Mathematics Stack Exchange is a question and answer site for people studying math at any level and professionals in related fields. Join them; it only takes a minute:

Sign up
Here's how it works:
  1. Anybody can ask a question
  2. Anybody can answer
  3. The best answers are voted up and rise to the top

By starting with some Dirichlet series similar to logarithms, or somewhat similar to logarithm Dirichlet series, I arrived at this expression:

$$\left(\text{ArcSin}\left[\text{Sqrt}[2]*\text{Cos}[\text{Im}[\text{ZetaZero}[2]]*\text{Log}[2]]\left/\left(\frac{1}{18} \left(\sqrt{3} \pi -\sqrt{6} \pi \text{Cos}[\text{Im}[\text{ZetaZero}[1]] \text{Log}[2]]+9 \text{Log}[3]+9 \sqrt{2} \text{Cos}[\text{Im}[\text{ZetaZero}[1]] \text{Log}[2]] \text{Log}[3]\right)\right)\right.\right]*2\right)= -\pi$$

Can it be simplified and is the real part the left hand side equal to $-\pi$ ?

I apologize for the bad Latex formatting.

As a Mathematica command the the real part of the left hand side is:

     18 (Sqrt[3] \[Pi] - 
       Sqrt[6] \[Pi] Cos[Im[ZetaZero[1]] Log[2]] + 9 Log[3] + 
       9 Sqrt[2] Cos[Im[ZetaZero[1]] Log[2]] Log[3]))]*2)], 90]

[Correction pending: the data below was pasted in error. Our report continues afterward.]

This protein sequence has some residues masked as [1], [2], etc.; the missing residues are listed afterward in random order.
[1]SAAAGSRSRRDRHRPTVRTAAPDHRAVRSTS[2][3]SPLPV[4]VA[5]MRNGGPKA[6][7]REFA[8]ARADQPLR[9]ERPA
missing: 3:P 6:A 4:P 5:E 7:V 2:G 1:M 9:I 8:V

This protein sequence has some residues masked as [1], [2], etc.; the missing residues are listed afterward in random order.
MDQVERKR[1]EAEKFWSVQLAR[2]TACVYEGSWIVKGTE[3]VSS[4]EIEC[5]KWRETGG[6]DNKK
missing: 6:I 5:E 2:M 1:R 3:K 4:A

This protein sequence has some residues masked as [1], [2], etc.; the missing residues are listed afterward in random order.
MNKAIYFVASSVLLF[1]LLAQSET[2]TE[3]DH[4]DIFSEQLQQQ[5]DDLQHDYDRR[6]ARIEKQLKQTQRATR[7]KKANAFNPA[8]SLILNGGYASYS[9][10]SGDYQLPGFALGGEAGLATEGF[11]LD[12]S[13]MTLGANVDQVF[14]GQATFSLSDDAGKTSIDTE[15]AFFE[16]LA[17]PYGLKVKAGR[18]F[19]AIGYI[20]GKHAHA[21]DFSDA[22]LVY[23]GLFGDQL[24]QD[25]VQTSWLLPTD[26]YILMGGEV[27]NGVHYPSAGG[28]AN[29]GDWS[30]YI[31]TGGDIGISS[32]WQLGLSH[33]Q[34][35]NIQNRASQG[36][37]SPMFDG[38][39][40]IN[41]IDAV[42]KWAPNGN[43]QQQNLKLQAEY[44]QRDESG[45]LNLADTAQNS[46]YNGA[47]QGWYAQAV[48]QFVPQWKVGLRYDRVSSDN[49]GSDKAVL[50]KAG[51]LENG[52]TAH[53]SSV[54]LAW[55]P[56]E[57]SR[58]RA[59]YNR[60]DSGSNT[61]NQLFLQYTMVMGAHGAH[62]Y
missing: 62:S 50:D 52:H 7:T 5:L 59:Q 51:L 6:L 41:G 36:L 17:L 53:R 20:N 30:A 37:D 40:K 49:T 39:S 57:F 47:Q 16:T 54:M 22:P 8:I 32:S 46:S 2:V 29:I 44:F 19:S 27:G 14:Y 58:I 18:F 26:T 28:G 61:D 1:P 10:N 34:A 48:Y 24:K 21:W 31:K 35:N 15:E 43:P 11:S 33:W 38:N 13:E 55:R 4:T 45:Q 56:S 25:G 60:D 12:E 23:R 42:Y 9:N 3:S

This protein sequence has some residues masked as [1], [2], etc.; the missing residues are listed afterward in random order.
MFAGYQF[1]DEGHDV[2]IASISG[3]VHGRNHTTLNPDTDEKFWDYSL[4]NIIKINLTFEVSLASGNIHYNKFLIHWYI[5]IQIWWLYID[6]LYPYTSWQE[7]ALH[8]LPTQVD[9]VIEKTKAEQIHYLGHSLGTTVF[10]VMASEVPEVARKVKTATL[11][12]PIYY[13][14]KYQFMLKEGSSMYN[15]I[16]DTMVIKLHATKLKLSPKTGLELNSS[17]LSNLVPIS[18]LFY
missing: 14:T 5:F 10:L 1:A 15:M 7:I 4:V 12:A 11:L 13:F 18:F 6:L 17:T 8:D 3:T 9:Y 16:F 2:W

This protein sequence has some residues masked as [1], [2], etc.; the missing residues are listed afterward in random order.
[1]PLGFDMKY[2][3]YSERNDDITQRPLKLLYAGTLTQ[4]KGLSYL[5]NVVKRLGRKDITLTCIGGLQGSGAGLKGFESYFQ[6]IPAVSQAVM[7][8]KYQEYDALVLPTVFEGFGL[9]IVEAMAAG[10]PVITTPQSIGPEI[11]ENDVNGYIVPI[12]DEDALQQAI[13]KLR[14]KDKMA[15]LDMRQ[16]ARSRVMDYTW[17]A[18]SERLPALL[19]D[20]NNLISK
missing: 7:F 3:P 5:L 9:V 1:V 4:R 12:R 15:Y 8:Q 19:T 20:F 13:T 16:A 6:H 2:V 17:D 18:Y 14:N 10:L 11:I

= -3.1415926535897932384626433832795028841971693993751058209749445923078\ 1640628620899862803483

Edit 31.8.2012:

This is what the Latex should look like:

minus pi expression

= -3.1415926535897932384626433832795028841971693993751058209749445923078\ 1640628620899862803483

share|cite|improve this question
The expression in the Latex does not seem to be correct. The Mathematica program however gives this answer, -Pi = 3.14... – Mats Granvik Aug 31 '12 at 15:55
Looking at it now, I start to believe that this is trivial. Sometimes the real part of an expression is some kind of identity. – Mats Granvik Aug 31 '12 at 15:59
up vote 2 down vote accepted

Notice that for $x>1$, $z =\arcsin(x)$ is complex. Let $z=u+i v$, then $$ x = \sin(u+i v) = \cosh(v) \sin(u) + i \sinh(v) \cos(u) $$ Since $x$ is real $\cos(u) = 0$, and since $x>1$, $\sin(u) > 0$.

Restricting to the principal branch-cut of $\arcsin$, we thus have: $$ \Re\left( \arcsin(x) \right) = u =\frac{\pi}{2} $$ Similarly for $x<-1$, $\Re\left( \arcsin(x) \right) = -\frac{\pi}{2}$.

share|cite|improve this answer

Your Answer


By posting your answer, you agree to the privacy policy and terms of service.

Not the answer you're looking for? Browse other questions tagged or ask your own question.